Supporting braces and other devices are sometimes used in the treatment of tendonitis. There is also a use for these devices in the prevention of tendonitis. There are different braces for specific parts of the body, most commonly for the ankle, heel, knee, neck, elbow, shoulder and wrist.
When is a tendonitis brace needed?
The most important aspect in the effective treatment of tendonitis is immobilizing the joint to allow for complete rest. This is necessary to prevent any movement that could exacerbate the injury and set back the recovery. Large tendons may heal faster if they have some support.
Some braces are designed to be used in conjunction with the most important treatment method, which is rest. When healing is progressing, a brace can assist in the rehabilitation process by allowing surrounding muscles to be stretched and strengthened without added strain on the joint.
When the brace is inflexible, there can be no movement of the injured joint but it will allow for other movements. For example, a rigid knee brace could still allow the person to move around rather than being confined to bed.
A brace is not a cure for tendonitis, nor is it a treatment method by itself. Wearing a brace so that you can continue to work or exercise, without allowing the tendon time to heal, is a certain recipe for recurring tendonitis and more serious joint problems.
- Ergonomic braces – these are devices that are worn while performing repetitive tasks. They are designed to hold a joint in the correct anatomical position to prevent undue stress to the joint. Typists and computer operators may wear a wrist brace to avoid repetitive strain injury.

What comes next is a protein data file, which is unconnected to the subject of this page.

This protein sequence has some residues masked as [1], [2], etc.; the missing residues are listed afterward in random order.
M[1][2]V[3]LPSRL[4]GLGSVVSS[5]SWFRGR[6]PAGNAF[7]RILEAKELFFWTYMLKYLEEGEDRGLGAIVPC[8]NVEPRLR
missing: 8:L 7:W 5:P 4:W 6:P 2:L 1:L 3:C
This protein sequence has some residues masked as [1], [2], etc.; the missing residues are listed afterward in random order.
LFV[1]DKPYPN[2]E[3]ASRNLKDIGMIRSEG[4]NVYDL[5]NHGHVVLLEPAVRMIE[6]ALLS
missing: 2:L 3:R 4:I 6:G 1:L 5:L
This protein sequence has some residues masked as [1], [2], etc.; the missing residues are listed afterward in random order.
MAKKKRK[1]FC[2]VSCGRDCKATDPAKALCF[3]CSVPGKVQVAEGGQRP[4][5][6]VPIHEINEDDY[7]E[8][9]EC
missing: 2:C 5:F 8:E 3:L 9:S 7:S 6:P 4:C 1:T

- Stabilizing braces – these are designed to be used to provide extra support to a joint following an injury or tendonitis. They help to stabilize the joint by providing moderate support, allowing for some degree of movement but restricting large joint actions.
- Splint braces – these are rigid, non-flexible devices designed to reduce joint movement to almost zero. They are designed to keep the joint in a permanent position to allow healing to take place by restricting any movement.
Advantages and Disadvantages of Tendonitis Braces
While there is a place for tendonitis in the treatment and prevention of the condition, a certain amount of caution does need to be exercised concerning their use.
Scientific evidence on the effectiveness of braces for tendonitis treatment and prevention is still inconclusive. Some studies even show that supports may cause other problems like pinched nerves and interruption to the blood flow to the joint. Some scientists suggest that wearing an ergonomic brace simply transfers the potential problem from the wrist to the elbow.
Off the shelf tendonitis braces are suitable in some cases, especially when they are adjustable or available in varying sizes. These would mainly be wrist, knee and elbow braces and supports. It is important that any brace you wear be correctly fitted otherwise it may not do the job effectively and could cause more problems. It is sometimes necessary to have orthopedic braces custom-made to ensure proper fit and support, which will add to the cost.
While a tendonitis brace may be recommended in many cases, they need to be used as a short-term solution only. Wearing a brace for too long weakens the muscles and tendons and leaves you more prone to injury when it isn’t being worn.
You need to gradually wean yourself off needing the brace for support, by working to strengthen the muscles around the injured joint and stretching to keep the tendons supple and elastic; only wear the brace to offer extra support when needed. A brace can help you return to normal activities sooner but the danger is in coming to rely on it.
Use a tendonitis brace to help the tendon heal and to be able to start gentle exercise again. When you return to work or sport, wear a brace for short while, but just until you are certain that the joint is strong enough to cope on its own.